He has spent a lifetime researching, thinking on and writing about Arab culture and the Palestinian/Israeli conflict.  His family has deep roots in Palestine.  They are still the holders of the key for the Church of the Holy Sepulchre.  His own thoughts sprout from his research on the ancient Persian philosopher, poet and Islamic theologian, Avicenna and many others. Dr. Nusseibeh’s take on nearly anything comes from penetrating angles.  But, he doesn’t just benefit from an academic, free-to-think, removed-from-the-streets perspective.  He has been in East Jerusalem for much of his life. He has been striving for a peaceful resolution for this highly contested land and all of its people – even when neither side wanted his contribution – for decades.  He is knowledgeable and unrelentingly passionate and creative about finding a way.  What’s not to like?

Sari Nusseibeh’s idea of a workable solution has morphed throughout the years and is firmly based in the concept that ideas do not easily flow into reality exactly as they are formed in the mind.  He lives out the philosophical approach that says that one only believes and defends an idea as long as it resembles truth.  If it no longer is believable, then one must simply accept a new truth and move on.

His approach to finding a peaceful solution over the years has contained the following and more:

  • Holding to a utopian idea of a one state “Palest-El” solution where everyone benefits from and appreciates the other’s unique attributes
  • As a professor, challenging the views of his fundamentalist students
  • Opening The Lemon Tree Café to allow a place for open discussion to thrive
  • Funneling ideas out of the Palestinian Territories via swallowed capsules because Israel had disallowed organized meetings of more than 10 people among other restrictions imposed via Military Orders (You’ll be shocked at the limitations!)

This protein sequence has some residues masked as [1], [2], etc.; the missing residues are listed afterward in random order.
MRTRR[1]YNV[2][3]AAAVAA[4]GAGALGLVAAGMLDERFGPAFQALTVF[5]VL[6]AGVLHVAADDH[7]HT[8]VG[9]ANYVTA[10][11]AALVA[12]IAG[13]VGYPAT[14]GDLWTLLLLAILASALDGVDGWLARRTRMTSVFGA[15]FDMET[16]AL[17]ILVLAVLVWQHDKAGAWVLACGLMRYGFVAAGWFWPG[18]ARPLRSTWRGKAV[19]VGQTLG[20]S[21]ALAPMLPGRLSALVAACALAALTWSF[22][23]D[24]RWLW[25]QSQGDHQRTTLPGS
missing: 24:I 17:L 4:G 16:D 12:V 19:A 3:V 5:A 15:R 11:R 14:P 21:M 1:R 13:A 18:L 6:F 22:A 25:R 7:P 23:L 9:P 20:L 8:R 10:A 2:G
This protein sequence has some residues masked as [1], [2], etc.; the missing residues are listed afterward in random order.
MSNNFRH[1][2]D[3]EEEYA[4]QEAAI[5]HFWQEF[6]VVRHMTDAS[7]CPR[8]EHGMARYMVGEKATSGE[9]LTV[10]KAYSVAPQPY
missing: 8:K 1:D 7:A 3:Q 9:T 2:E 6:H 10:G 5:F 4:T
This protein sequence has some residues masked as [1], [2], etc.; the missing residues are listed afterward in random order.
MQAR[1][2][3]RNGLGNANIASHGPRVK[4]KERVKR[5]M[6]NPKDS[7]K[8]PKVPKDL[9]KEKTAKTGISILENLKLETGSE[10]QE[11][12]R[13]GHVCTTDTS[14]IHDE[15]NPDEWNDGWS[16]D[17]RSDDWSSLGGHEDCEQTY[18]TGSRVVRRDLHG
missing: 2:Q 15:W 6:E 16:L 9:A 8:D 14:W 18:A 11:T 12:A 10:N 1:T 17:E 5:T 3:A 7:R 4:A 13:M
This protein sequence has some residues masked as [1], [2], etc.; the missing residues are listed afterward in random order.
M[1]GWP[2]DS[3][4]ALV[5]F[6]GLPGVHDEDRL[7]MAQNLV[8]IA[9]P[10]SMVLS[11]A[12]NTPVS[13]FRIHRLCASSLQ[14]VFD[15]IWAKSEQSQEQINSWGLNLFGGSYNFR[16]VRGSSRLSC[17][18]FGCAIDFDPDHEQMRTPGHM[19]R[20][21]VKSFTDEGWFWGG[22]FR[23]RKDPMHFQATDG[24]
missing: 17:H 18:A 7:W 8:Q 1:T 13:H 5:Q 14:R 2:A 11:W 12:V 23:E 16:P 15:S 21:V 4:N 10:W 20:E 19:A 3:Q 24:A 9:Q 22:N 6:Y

• Organizing a student union in spite of restrictions
  • Being beaten by fundamentalists for meeting with Israeli leaders searching for a peaceful solution and sustaining a broken arm and other injuries
  • Imprisoned by Israel for allegedly being an Iraqi spy despite working heavily with Israeli Peace Now
  • Authoring information leaflets sustaining the First Intifada while attempting to ensure it remained a protest of nonviolent civil disobedience. – Israel worked hard to squash information realizing the power of words.
  • Repositioning to support a two-state solution when the idea of Palest-El was clearly not going to come to pass

As I have been inching through his autobiography for two years now, I couldn’t believe when I received an email that he would be speaking in Nicosia.  There was no way I was going to miss this.  His unending energy, his drive for his people, in spite of trials and disappointment inspire and confound.  Also of note: His talk just happened to take place on the same day of Gilad Shalit and the Palestinian prisoner swap – solidifying this as a surely-not-to-miss event.

Now that you have a bit of history and plenty of links to background information, I’ll close this post.  The next post will deal with his talk.  The third post will be my response.

Repost: Clarifying the Path

This was originally posted two years ago.  Before posting my thoughts on my experience hearing Sari Nusseibeh speak on Tuesday night, I thought this would be a good introduction to the topic…and will buy me some time in writing out my thoughts!  Stay tuned!